It sounds like a headline from the spoof newspaper The Onion, but for physicists, this is actually an achievement: Two teams have stored nothing in a puff of gas and then retrieved it a split second later. Storing a strange form of vacuum builds on previous efforts in which researchers stopped light in its tracks (ScienceNOW, 22 January 2001) and may mark a significant step toward new quantum information and telecommunication technologies.
To stop light, researchers first shine an intense and continuous beam of laser light into a gas of atoms. That "control beam" tickles the atoms to allow a pulse of laser light of another wavelength to enter the gas. To trap the pulse, researchers turn off the control beam, which causes the pulse to imprint itself on the atoms. To release it again, they turn on the control laser.
So storing a vacuum might sound ridiculously simple: Follow the same procedure but leave out the pulse, and you store nothing. However, Alexander Lvovsky of the University of Calgary in Canada and his colleagues and Mikio Kozuma of the Tokyo Institute of Technology in Japan and his group have stored a very peculiar type of nothingness called a "squeezed vacuum."
To see what this is, begin with a normal light wave. Classically, this is a smooth wave of electromagnetic fields with equally spaced peaks and dips. But throw in quantum mechanics and things get more complicated. The precise height of the wave becomes uncertain, so the wave gets fuzzy (see figure). Physicists have learned how to manipulate that inevitable uncertainty--for example, making it smaller at the peaks and larger in between. That makes "phase-squeezed light." Now imagine turning down the intensity of the phase-squeezed light to zero. The wave itself goes away, but the waxing and waning uncertainty remains, creating a squeezed vacuum.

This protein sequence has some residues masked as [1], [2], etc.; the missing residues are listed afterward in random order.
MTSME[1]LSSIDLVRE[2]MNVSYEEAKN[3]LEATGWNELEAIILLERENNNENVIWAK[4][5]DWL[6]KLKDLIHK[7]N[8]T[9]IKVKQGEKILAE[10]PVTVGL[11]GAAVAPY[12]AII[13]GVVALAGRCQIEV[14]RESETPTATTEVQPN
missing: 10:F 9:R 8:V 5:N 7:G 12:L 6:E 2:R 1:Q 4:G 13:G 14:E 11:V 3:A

This is what Lvovsky and Kozuma stored. To make a pulse of squeezed vacuum, both used a device called an optical parametric amplifier, the heart of which is a crystal whose optical properties can be controlled by laser light. Kozuma and colleagues stored pulses of squeezed vacuum for up to 3 microseconds in rubidium atoms chilled to near absolute zero, they report in a paper to be published in Physical Review Letters. Lvovsky and colleagues stored their pulses for 1 microsecond in warm rubidium gas and say they reconstructed the squeezed vacuum in greater detail. Their results will appear in the same journal.
Proving that the squeezed vacuum survived its confinement is tricky, as it's hard to measure nothing. To probe the retrieved vacuum, researchers "mixed" it with the same ordinary laser light that was used to excite the optical parametric amplifier and make the squeezed vacuum. They then observed the telltale up and down in the uncertainty in that light beam, which was effectively transferred from the resurrected vacuum.
"I'm very impressed," says physicist Alexander Kuzmich of the Georgia Institute of Technology in Atlanta. "It's a real technical achievement." The ability to store squeezed states could help pave the way to new types of quantum networks that would carry uncrackable coded messages, says Kuzmich, who in 2006 stored and retrieved a single photon. More conceptually, such experiments might help spell out the boundary between the quantum and classical realms, he says. "There is something we still don't understand about that transition."